Focal Passage: Psalm 139:1-10, 13-16
Though not a Catholic, we should appreciate the words of the late Pope John Paul II in his 1995 Papal Encyclical — Evangelium Vitae — when he compared two opposing cultures: the “culture of death” that devalued life and the “culture of life” that valued life from conception to death.As Baptists whose worldview ought to be grounded in Scripture, we value life from conception to death because God does. Psalm 139 makes the promotion of a “culture of life” crystal clear.
God For Us (Psalm 139:1-6). God does not love us because we are valuable; we are valuable because God loves us. God, the progenitor of life itself, values life because He not only creates life, but knows our lives in intimate detail. Psalm 139 notes that God knows us (v. 1), understands us (v. 2), is aware of all our ways (v. 3), knows what we will say before we say it (v. 4) and encircles us and leads us with His kind providential care (v. 5). The knowledge that God knows us is enough to confound the wise, but console our hearts and minds in Jesus Christ.
God With Us (Psalm 139:7-10). But God doesn’t just know us from a distance. The text before us reminds us that God is with us. For this reason we cannot and must not escape from the presence of God (v. 7). Whether in life or death, God is with us (v. 8). There is no escape from God’s presence. God’s presence leads us and upholds us (vv. 9-10). God’s abiding presence is the source of our hope and the foundation of our faith.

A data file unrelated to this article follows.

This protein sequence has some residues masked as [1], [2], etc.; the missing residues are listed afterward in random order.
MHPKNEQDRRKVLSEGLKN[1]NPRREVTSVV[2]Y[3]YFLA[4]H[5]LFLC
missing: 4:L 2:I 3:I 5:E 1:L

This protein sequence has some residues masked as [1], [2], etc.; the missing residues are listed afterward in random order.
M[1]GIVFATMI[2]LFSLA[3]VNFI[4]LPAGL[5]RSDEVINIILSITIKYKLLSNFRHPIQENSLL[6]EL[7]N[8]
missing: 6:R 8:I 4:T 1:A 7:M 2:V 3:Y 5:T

We ought not to look upon God’s presence with us as if God is some “cosmic peeping Tom” concerned only with catching us in some sin. Rather, the knowledge of God’s presence is a reminder that our caring and loving God values our life in all of its dimensions and circumstances. Because He knows us God can comfort us in our sorrows, convict us in our sins, and lead us in our times of confusion.
God Forms Us (Psalm 139:13-16). This section in Psalm 139 is remarkable. The intimate details of God being for and with us can be seen in how He formed us. We are not made in our own image but in the image of God with detailed precision and care. Like a Master Seamstress, we are knit together in our conception and formation before our birth (v. 13), wondrously made by a wondering-working God (v. 14).
Nothing is hidden from God (v. 15). Even when our life was but a “secret” in our mother’s womb, God was making us into a form and shape that would please and glorify Him (vv. 15-16). God was creating life from beginning to end.
And then, in a stunning assertion of sweet sovereignty, Psalm 139:16 notes, “all my days were written in your book and planned before a single one of them began.” This breathtaking statement means that our lives are not accidents, but the life God gave us and put into us has purpose within God’s plan.
Our great God is sovereign in life and death, in salvation and sanctification, and in purpose and intent. Ultimately, God desires to put His life in our lives in Christ. Let us then promote a “culture of life” rather than a “culture of death,” a culture that is most characterized by the good news of eternal life in Jesus Christ. B&R